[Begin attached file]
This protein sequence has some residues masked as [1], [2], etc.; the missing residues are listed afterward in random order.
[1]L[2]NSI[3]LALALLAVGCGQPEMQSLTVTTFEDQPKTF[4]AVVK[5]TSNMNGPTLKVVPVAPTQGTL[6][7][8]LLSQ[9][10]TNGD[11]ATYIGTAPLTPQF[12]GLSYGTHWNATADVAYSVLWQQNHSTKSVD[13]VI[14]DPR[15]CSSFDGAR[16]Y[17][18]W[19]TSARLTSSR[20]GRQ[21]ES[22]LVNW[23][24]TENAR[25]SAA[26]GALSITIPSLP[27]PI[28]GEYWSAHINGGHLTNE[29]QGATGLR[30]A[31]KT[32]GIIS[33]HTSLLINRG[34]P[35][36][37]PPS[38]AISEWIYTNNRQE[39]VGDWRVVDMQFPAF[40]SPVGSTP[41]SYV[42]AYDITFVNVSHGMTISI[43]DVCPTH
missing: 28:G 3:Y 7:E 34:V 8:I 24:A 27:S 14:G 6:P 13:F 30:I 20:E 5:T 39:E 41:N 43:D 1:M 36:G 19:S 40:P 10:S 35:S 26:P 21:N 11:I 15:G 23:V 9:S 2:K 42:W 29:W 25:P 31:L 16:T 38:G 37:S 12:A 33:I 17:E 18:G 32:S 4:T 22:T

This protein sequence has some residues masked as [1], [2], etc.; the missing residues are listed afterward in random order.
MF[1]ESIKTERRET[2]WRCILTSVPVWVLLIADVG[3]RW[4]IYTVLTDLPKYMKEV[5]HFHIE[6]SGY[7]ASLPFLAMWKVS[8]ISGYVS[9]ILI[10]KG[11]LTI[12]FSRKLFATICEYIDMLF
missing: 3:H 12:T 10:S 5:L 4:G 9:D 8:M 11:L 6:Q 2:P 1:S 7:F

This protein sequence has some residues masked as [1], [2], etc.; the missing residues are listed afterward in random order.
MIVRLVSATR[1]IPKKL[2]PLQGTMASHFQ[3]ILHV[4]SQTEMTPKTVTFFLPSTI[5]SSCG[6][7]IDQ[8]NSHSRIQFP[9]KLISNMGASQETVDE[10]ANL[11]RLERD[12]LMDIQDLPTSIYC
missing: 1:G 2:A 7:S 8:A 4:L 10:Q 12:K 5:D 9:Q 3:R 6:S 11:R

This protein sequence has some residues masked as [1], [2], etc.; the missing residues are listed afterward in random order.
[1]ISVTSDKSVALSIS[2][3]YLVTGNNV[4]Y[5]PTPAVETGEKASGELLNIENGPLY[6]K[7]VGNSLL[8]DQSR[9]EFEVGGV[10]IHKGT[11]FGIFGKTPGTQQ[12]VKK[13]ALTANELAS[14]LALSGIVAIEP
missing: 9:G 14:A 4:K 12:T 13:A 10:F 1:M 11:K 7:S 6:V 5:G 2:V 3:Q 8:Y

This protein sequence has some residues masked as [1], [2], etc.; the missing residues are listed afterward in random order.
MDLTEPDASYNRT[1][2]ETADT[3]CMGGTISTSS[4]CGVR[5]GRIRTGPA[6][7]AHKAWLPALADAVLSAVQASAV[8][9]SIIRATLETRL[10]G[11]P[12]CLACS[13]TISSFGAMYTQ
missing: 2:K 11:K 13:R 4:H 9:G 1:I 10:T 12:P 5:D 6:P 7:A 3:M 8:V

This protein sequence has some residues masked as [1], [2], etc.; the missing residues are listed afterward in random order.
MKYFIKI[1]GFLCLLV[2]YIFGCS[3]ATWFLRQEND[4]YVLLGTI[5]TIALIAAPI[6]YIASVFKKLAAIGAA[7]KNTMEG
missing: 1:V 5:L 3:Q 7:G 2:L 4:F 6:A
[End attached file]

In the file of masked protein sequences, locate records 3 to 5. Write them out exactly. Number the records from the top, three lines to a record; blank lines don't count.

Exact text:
This protein sequence has some residues masked as [1], [2], etc.; the missing residues are listed afterward in random order.
MIVRLVSATR[1]IPKKL[2]PLQGTMASHFQ[3]ILHV[4]SQTEMTPKTVTFFLPSTI[5]SSCG[6][7]IDQ[8]NSHSRIQFP[9]KLISNMGASQETVDE[10]ANL[11]RLERD[12]LMDIQDLPTSIYC
missing: 1:G 2:A 7:S 8:A 4:L 10:Q 12:K 5:D 9:Q 3:R 6:S 11:R

This protein sequence has some residues masked as [1], [2], etc.; the missing residues are listed afterward in random order.
[1]ISVTSDKSVALSIS[2][3]YLVTGNNV[4]Y[5]PTPAVETGEKASGELLNIENGPLY[6]K[7]VGNSLL[8]DQSR[9]EFEVGGV[10]IHKGT[11]FGIFGKTPGTQQ[12]VKK[13]ALTANELAS[14]LALSGIVAIEP
missing: 9:G 14:A 4:K 12:T 13:A 10:F 1:M 11:K 7:S 6:V 5:G 2:V 3:Q 8:Y

This protein sequence has some residues masked as [1], [2], etc.; the missing residues are listed afterward in random order.
MDLTEPDASYNRT[1][2]ETADT[3]CMGGTISTSS[4]CGVR[5]GRIRTGPA[6][7]AHKAWLPALADAVLSAVQASAV[8][9]SIIRATLETRL[10]G[11]P[12]CLACS[13]TISSFGAMYTQ
missing: 2:K 11:K 13:R 4:H 9:G 1:I 10:T 12:P 5:D 6:P 7:A 3:M 8:V